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SNEAKS '91 : A USER'S GUIDE TO SNEAKS '91 : This special annual section lists the movies scheduled at the time to be released during 1991. Capsule synopses and photo highlights begin on the next page and are broken into four movie-going seasons: coming soon, spring, summer and fall-Christmas, with a separate page of foreign films. A commentary by Times Film Editor Jack Mathews follows on page 20.

January 20, 1991|Information for this issue was compiled by David Pecchia and Kirk Honeycutt.

FOREIGN

If the best foreign films you see this year don't even appear on this list, don't blame us. Blame the fickle tastes of critics and the continuing decline of interest among Americans in movies that are made elsewhere.

Distributing non-American films is the toughest act in the movie business. How films are received at such festivals as Cannes and Toronto will determine whether attempts are made to get them to theaters in U.S. cities; sometimes it takes an Oscar nomination.

Often a movie that does well in New York will bomb in L.A., and vice versa, and because the stars and directors of these films are known to only fractions of the general moviegoing audience, the media pay less attention to them (OK, so blame us a little).

In any event, there will be many more foreign films playing in Southern California this year than appear on this list, but if you hear of one that strikes your fancy, don't dally; it may be gone in a week.

"Alexandria Encore"--The third part of actor-director Youssef Chahines' cinematic autobiography celebrates the relationship between a director and his actors. This is Egypt's official Oscar entry for this year. (Orion Classics)

"Ay Carmela!"--Two cabaret performers commissioned to entertain troops at the front during the Spanish Civil War are nabbed by Franco's forces and must perform for their lives. Carmen Maura and Andres Pajares star for director Carlos Saura. (Miramax)

"Cross My Heart"--From Jacques Fansten, a noted French TV director, comes a seriocomic tale of a 12-year-old boy who covers up his mother's death so he won't be sent to an orphanage. (MK2 Productions)

"Docteur Petiot"--Michel Serrault plays the man who for many French became a symbol of the dark mid-1940s. Marcel Petiot was a doctor who lured unsuspecting Jews to the cellar of his Paris home, where he murdered them and stole their valuables. Filmmaker Christian de Chalonge reportedly spent six years developing this film with Serrault. (Aries)

"Europa, Europa"--Agnieszka Holland directs this Franco-German co-production based on a true story about a young German Jewish boy who adopts an Aryan identity (as a cover in fleeing Nazi persecution) and winds up in an exclusive school for Hitler youth . Solomon Perel stars. (Orion Classics)

"Every Other Weekend"--A divorced actress (Nathalie Baye), determined to re-establish a relationship with her estranged children, flees with them to the South of France during a weekend visit. Nicole Garcia directs from a script she co-wrote with Jacques Fieschia. (MK2 Productions)

"Daddy Nostalgia"--Bertrand Tavernier is the director, Dirk Bogarde the star of this look at an aging businessman who retires to the South of France with his wife of many years. While undergoing a heart operation, the man's aloof daughter comes to his side. Jane Birkin and Odette Laure also star. (Avenue)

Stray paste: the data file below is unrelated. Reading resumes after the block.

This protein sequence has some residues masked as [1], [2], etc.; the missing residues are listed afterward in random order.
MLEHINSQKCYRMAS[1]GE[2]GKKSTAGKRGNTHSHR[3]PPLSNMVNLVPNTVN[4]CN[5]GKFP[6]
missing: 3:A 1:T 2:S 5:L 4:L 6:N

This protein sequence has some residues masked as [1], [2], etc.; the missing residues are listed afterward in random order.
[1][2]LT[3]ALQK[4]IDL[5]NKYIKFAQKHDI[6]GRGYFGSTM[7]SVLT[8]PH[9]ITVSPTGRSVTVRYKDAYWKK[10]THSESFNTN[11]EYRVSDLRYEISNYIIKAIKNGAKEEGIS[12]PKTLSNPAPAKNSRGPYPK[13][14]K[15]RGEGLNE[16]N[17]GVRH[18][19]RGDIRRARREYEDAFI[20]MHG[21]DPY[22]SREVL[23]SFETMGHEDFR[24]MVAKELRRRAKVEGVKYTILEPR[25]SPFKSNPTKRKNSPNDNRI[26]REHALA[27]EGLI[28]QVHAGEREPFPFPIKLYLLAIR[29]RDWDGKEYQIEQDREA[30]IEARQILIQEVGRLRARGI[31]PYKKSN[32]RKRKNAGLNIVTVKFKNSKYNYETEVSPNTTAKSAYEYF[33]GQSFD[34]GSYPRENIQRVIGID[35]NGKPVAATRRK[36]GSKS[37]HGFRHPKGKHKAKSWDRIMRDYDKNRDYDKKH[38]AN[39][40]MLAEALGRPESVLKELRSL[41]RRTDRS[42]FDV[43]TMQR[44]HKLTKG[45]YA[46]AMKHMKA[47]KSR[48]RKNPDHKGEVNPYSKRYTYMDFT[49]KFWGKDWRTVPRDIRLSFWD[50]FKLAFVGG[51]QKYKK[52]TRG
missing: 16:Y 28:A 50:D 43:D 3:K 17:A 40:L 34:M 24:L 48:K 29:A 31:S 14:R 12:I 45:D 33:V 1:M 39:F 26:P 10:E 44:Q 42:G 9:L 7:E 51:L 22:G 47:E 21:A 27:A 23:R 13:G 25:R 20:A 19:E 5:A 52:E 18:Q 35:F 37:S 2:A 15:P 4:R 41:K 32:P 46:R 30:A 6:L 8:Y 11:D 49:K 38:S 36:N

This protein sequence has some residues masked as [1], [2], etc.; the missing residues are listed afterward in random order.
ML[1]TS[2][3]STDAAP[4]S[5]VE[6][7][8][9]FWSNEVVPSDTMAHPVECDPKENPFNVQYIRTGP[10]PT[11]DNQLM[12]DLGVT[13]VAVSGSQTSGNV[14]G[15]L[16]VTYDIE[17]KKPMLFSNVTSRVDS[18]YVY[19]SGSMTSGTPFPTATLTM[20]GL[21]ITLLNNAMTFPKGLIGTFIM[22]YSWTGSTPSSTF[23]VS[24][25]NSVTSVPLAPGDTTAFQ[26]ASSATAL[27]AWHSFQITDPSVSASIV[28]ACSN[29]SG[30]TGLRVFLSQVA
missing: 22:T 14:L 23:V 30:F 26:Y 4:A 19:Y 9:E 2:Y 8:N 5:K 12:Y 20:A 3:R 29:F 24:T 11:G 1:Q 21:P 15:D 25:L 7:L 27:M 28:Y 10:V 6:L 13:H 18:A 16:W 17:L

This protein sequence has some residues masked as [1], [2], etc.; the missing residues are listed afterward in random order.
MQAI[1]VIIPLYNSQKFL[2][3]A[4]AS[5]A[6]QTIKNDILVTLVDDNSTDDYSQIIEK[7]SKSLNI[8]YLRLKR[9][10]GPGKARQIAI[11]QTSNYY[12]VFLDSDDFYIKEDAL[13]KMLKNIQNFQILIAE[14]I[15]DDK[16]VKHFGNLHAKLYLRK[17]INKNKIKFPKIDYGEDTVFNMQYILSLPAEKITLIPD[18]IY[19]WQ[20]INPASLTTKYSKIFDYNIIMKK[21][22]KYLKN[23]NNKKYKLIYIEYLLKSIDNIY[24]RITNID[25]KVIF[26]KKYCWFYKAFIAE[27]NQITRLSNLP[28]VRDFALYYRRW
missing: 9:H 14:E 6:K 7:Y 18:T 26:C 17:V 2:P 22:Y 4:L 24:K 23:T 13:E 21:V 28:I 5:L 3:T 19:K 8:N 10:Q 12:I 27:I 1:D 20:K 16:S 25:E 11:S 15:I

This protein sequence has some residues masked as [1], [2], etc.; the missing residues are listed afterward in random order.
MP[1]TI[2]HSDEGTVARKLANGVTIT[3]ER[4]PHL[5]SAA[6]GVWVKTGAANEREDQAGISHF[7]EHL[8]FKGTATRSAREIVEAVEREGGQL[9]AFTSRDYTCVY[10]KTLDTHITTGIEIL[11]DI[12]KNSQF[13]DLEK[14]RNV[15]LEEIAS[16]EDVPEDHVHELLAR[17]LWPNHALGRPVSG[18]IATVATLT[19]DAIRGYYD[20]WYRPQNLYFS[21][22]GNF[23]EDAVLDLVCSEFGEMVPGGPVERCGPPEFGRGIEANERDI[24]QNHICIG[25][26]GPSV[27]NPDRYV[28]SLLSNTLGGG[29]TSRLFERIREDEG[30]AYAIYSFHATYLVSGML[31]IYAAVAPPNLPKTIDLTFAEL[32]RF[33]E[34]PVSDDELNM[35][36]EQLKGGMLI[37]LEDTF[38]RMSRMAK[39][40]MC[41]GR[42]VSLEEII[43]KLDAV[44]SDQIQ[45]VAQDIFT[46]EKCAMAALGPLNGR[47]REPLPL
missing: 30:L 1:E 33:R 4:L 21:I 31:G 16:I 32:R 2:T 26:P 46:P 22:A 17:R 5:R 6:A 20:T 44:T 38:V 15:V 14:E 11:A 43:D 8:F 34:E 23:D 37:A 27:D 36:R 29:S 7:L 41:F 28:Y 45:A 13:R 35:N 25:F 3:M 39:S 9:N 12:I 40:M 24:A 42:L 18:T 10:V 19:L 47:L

"Heaven and Earth"--This epic, which cost approximately $40 million, is set in 16th-Century Japan and chronicles a legendary conflict between a young and intensely spiritual nobleman and a ruthless and fearless warrior. In the battle of Kawanakajima, their destinies--in both heaven and on earth--are determined. Haruki Kadokawa produces/directs; Takaaki Enoki and Masahiko Tsugawa star. (Triton)

"Iron & Silk"--When an innocent and charming guide (Mark Salzman) falls for a young and beautiful Chinese woman (Vivian Wu), he's slowly drawn into a country making small and slow strides toward freedom. Salzman co-writes for director/producer Shirley Sun. (Miramax)

"Ju Dou"--Set in a 1920s northern China dye factory, this film (inspired by a contemporary short story) concerns a pair of lovers who have a passionate resistance to tradition. China's entry for this year's best foreign-language film Oscar. Zhang Yi-Mou directs Gong Li, Li Bao-Tian and Li Wei. (Miramax)

"Madame Bovary"--Claude Chabrol films Gustave Flaubert's classic novel with Isabelle Huppert (in her third collaboration with Chabrol) in the title role. With Jean-Francois Balmer, Christophe Malavoy, Lucas Belvaux, Jean Yanne and Jean-Louis Maury. (MK2 Productions)

"Open Doors"--Gian Maria Volonte stars as a jurist in a murder trial in Fascist Italy. This thriller, directed by Gianni Amelio, is Italy's official Oscar entry for this year. (Orion Classics)

"Roselyn and the Lions"--Isabelle Pasco and Gerard Sandoz play circus lion trainers whose passion for risks is surpassed only by their passion for each other. Jean-Jacques Beineix ("Diva") directs. (Distribution pending)

"The Story of Boys and Girls"--This dramatic period piece entails the occasional ribald engagement celebrations of a city boy and country girl in the Italian countryside of 1936. Felice Andreasi, Angiola Baggi and Davide Bechini star; Pupi Avati writes and directs. (Aries Releasing)

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